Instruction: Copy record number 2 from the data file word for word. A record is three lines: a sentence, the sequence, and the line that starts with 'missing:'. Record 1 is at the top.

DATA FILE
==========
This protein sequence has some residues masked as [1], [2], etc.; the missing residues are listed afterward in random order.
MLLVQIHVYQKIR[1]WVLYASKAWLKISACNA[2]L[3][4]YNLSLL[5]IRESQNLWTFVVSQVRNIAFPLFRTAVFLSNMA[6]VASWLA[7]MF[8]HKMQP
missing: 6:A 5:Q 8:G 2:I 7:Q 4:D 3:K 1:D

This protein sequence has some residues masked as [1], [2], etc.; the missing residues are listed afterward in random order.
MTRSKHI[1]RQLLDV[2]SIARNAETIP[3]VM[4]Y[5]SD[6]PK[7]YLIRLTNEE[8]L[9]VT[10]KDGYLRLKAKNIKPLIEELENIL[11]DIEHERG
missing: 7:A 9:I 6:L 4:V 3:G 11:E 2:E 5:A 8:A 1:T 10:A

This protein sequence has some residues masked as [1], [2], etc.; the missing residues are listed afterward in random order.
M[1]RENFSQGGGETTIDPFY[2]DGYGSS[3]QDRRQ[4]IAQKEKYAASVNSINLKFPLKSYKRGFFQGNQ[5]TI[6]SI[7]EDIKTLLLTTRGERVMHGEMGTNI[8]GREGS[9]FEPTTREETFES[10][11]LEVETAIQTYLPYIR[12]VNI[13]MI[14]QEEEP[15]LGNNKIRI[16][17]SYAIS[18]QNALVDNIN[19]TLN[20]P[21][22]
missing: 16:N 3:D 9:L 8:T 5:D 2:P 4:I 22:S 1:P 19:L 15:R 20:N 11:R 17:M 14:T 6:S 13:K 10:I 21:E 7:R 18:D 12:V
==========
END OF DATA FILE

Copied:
This protein sequence has some residues masked as [1], [2], etc.; the missing residues are listed afterward in random order.
MTRSKHI[1]RQLLDV[2]SIARNAETIP[3]VM[4]Y[5]SD[6]PK[7]YLIRLTNEE[8]L[9]VT[10]KDGYLRLKAKNIKPLIEELENIL[11]DIEHERG
missing: 7:A 9:I 6:L 4:V 3:G 11:E 2:E 5:A 8:A 1:T 10:A